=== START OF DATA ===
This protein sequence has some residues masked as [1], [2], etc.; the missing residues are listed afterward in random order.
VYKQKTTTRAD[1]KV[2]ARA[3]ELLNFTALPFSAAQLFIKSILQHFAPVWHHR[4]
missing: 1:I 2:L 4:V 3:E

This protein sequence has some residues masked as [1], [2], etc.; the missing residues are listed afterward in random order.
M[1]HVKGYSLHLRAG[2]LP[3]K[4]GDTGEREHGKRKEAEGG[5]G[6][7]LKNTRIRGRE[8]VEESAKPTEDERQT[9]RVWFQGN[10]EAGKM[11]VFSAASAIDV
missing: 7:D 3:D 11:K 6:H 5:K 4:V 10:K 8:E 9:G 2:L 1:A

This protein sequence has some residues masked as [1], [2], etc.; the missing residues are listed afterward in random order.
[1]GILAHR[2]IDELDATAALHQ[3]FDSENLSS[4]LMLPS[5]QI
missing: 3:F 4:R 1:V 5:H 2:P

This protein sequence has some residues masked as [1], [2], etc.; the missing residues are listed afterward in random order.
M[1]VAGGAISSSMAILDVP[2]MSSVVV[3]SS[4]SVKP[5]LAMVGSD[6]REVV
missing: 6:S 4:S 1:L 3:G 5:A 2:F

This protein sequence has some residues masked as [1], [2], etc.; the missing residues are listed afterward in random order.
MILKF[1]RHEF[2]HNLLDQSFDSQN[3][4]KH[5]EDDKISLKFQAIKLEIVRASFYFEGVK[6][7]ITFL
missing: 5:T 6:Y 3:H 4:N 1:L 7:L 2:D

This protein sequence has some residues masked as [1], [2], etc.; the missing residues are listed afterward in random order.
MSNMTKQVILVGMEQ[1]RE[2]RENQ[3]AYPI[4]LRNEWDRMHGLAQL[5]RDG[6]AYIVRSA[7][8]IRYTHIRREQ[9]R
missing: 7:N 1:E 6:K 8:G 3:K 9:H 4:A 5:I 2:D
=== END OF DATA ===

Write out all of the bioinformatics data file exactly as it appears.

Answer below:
This protein sequence has some residues masked as [1], [2], etc.; the missing residues are listed afterward in random order.
VYKQKTTTRAD[1]KV[2]ARA[3]ELLNFTALPFSAAQLFIKSILQHFAPVWHHR[4]
missing: 1:I 2:L 4:V 3:E

This protein sequence has some residues masked as [1], [2], etc.; the missing residues are listed afterward in random order.
M[1]HVKGYSLHLRAG[2]LP[3]K[4]GDTGEREHGKRKEAEGG[5]G[6][7]LKNTRIRGRE[8]VEESAKPTEDERQT[9]RVWFQGN[10]EAGKM[11]VFSAASAIDV
missing: 7:D 3:D 11:K 6:H 5:K 4:V 10:K 8:E 9:G 2:L 1:A

This protein sequence has some residues masked as [1], [2], etc.; the missing residues are listed afterward in random order.
[1]GILAHR[2]IDELDATAALHQ[3]FDSENLSS[4]LMLPS[5]QI
missing: 3:F 4:R 1:V 5:H 2:P

This protein sequence has some residues masked as [1], [2], etc.; the missing residues are listed afterward in random order.
M[1]VAGGAISSSMAILDVP[2]MSSVVV[3]SS[4]SVKP[5]LAMVGSD[6]REVV
missing: 6:S 4:S 1:L 3:G 5:A 2:F

This protein sequence has some residues masked as [1], [2], etc.; the missing residues are listed afterward in random order.
MILKF[1]RHEF[2]HNLLDQSFDSQN[3][4]KH[5]EDDKISLKFQAIKLEIVRASFYFEGVK[6][7]ITFL
missing: 5:T 6:Y 3:H 4:N 1:L 7:L 2:D

This protein sequence has some residues masked as [1], [2], etc.; the missing residues are listed afterward in random order.
MSNMTKQVILVGMEQ[1]RE[2]RENQ[3]AYPI[4]LRNEWDRMHGLAQL[5]RDG[6]AYIVRSA[7][8]IRYTHIRREQ[9]R
missing: 7:N 1:E 6:K 8:G 3:K 9:H 4:A 5:I 2:D